Frankenstein’s Daughter features another of the well-meaning scientists who proliferate 1950s B-movies. Dr. Carter Morton (played by Felix Locher) is working to stop diseases and save lives, but he keeps falling short. One small problem is that his formula causes brief disfigurement, something he knows he could fix if only he had the chemical Digenerol kept under lock and key at a nearby research laboratory.

Living with him in his lovely house are his teen niece Trudy (played by Sandra Knight, the future Mrs. Jack Nicholson) and his assistant Oliver (TV actor Donald Murphy, in an interesting performance that is part ladies’ man, part sleaze, part madman). In one of those strange tropes of the sci-fi films of the era (The Fly, Tarantula), the laboratory is off the first-floor vestibule making it easy for everyone in the house to come and go.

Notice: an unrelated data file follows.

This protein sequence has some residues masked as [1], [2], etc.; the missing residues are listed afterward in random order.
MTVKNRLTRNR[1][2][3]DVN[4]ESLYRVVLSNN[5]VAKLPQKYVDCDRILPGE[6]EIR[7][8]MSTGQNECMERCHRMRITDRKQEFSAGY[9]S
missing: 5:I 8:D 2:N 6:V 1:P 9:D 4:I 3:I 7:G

Trudy is dating cute Frankie Avalon look-alike Johnny (played by John Ashley, the future Mr. Deborah Walley) and they double date with dorky Dave (Harold Lloyd Jr.) and sexy Suzie (former Playmate Sally Todd). These kids are fun.

It might almost be idyllic if Oliver didn’t hit on Trudy or pick fights with the doctor as he increasingly becomes more of a hinderance than a help to the old man.

Oliver does make a few good points, but he’s unnecessarily rude and too quick to anger. Then it becomes clear he has some type of agenda and then we learn he’s using the phony last name of Frank – yes as in Frankenstein.

He’s only working with the professor in hopes of successfully completing the work of his grandfather and father while also restoring the family name to the glory he feels it deserves. (“They were geniuses!” he exclaims.)

The handsome but off-kilter Oliver (Donald Murphy) flirts with and experiments on Trudy (Sandra Knight) in Frankenstein’s Daughter. (Photo: Mary Evans/AF Archive/Cinetext Bildarchiv/Everett Collection)

He has their original notebooks and believes he needs a woman to succeed where they failed.

“The female brain is conditioned to a man’s world and therefore takes orders where the others wouldn’t,” Oliver says, in reference to the bodies used in earlier experiments.